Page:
A famous New York City restaurant is named as a defendant in a putative class action lawsuit alleging wage violations, hostile work environment, sexual harassment, and other claims under municipal, state, and federal laws. Soto, et al v. Cafe Lalo, Inc., et al, No. 1:14-cv-07833, complaint (S.D.N.Y., Sep. 26, 2014). Thirteen plaintiffs are alleging a class of female employees who have suffered similar alleged injuries. The complaint focuses on a supervisor who, the plaintiffs claim, subjected numerous female employees to treatment ranging from harassment to assault. Class action sexual harassment lawsuits can be difficult to certify, since the plaintiffs must prove conduct that caused harm to all class members in a reasonably consistent manner, but plaintiffs have prevailed in several well-known cases.
The plaintiffs are current and former servers at Cafe Lalo, a Manhattan restaurant made famous by the 1998 film You’ve Got Mail. They name a supervisor, who is also allegedly a close friend of the restaurant’s owner, as an individual defendant, claiming that he “treated the restaurant as his own personal dating service.” Id. at 12. He allegedly “aggressively pursue[d]” the plaintiffs and others in whom he had romantic interests, id., and became abusive towards those who rejected his advances. The alleged abusive behavior was mostly verbal, but the plaintiffs claim it became physical at times.
The lawsuit asserts a class of at least 50 people. The plaintiffs must prove to the court, in order to obtain class certification, four elements: that the class is sufficiently large that joining each individual member would be impractical, that the class members have similar claims, that the plaintiffs’ claims are typical of other class members’ claims, and that the plaintiffs can fairly represent the class members’ interests. This can be difficult in a sexual harassment case, but it is possible.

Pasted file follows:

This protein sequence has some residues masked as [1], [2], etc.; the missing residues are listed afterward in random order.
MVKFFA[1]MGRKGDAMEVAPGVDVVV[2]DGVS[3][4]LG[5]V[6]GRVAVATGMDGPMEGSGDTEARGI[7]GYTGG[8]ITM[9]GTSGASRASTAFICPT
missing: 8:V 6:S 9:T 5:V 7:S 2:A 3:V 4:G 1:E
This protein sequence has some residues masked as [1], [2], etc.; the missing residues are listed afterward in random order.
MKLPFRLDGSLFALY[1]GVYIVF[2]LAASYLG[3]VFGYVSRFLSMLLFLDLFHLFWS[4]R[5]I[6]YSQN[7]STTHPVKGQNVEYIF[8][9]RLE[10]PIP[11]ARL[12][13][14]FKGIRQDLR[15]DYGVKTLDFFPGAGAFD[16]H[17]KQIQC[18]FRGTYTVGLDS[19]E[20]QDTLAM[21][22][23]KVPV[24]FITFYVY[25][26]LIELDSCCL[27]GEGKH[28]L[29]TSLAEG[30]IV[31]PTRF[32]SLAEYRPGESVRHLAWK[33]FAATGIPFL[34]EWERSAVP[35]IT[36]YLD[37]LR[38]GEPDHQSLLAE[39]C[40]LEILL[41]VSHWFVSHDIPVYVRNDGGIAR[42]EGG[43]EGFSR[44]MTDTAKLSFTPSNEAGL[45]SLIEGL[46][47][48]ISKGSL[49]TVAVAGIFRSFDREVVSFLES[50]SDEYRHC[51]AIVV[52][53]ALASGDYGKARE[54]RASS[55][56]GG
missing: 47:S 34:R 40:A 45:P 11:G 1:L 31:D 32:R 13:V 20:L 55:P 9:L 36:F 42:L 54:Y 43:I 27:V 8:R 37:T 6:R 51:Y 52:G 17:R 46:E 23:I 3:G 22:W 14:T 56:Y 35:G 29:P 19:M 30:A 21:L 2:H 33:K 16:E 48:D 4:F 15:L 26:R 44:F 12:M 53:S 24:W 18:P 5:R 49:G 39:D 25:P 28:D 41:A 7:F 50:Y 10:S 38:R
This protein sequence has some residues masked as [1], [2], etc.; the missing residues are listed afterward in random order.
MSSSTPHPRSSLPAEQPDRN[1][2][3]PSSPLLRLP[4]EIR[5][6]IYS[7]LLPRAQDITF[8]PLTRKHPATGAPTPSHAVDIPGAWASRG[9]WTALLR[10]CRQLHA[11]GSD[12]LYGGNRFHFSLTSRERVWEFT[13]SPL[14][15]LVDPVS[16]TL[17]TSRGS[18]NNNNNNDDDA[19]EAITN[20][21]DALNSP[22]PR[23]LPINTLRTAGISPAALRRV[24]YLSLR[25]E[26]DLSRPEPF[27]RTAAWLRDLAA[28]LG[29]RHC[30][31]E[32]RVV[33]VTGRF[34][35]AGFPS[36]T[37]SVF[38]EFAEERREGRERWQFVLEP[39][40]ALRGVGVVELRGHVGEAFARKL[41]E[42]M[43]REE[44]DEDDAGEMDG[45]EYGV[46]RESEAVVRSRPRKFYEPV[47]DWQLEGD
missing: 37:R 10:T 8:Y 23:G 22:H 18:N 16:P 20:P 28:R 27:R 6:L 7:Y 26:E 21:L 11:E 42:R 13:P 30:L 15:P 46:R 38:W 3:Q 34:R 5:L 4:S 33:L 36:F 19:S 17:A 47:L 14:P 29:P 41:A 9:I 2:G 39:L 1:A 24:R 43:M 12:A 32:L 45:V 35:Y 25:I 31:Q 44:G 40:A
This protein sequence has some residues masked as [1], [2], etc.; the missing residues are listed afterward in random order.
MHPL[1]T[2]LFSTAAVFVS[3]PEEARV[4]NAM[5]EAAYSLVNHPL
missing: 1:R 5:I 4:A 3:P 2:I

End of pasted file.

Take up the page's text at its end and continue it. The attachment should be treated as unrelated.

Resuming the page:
The first sexual harassment lawsuit certified as a class action involved female employees of an iron mine in Minnesota. The case was depicted in the 2005 film North Country. The judge certified the class in 1991, three years after the case was filed. He presided over a bench trial on the question of liability and found the company liable for sexual harassment and certain instances of sex discrimination. Jenson v. Eveleth Taconite Co., 824 F.Supp. 847 (D. Minn. 1993). A court-appointed special master conducted a trial on damages several years later and awarded an average of only $10,000 to each plaintiff. The Eighth Circuit vacated the special master’s findings and remanded the case for a new trial on damages. Jenson v. Eveleth Taconite Co., 130 F.3d 1287 (8th Cir. 1997). The following year, the parties settled for $3.5 million.
The complaint in Soto asserts 11 causes of action, five of which involve alleged wage violations. It alleges hostile work environment against all defendants under Title VII of the Civil Rights Act of 1964, 42 U.S.C. § 2000e-2(a); the New York State Human Rights Law, NY Exec Law § 296; and the New York City Human Rights Law, N.Y.C. Admin. Code § 8-107. The complaint also claims negligent supervision against Cafe Lalo, intentional infliction of emotional distress against the supervisor, and assault against both Cafe Lalo and the supervisor.
Phillips & Associates’ sexual harassment attorneys fight for the rights of victims of sexual harassment, hostile work environment, discrimination, and other unlawful employment practices in the greater New York City area. Contact us today online or at (212) 248-7431 to schedule a free and confidential consultation with an experienced and knowledgeable employee advocate.
More Blog Posts:
Several States Follow New York’s Lead in Extending Sexual Harassment Protections to Unpaid Interns, New York Employment Attorney Blog, November 5, 2014
Former Intern Sues New York City Financial Advisor, Firm for Alleged Sexual Harassment, New York Employment Attorney Blog, October 22, 2014
Firefighters Assert Claims for Sexual Harassment, Gender Discrimination, New York Employment Attorney Blog, October 15, 2014
Photo credit: By Nmattson10 at en.wikipedia [Public domain], via Wikimedia Commons.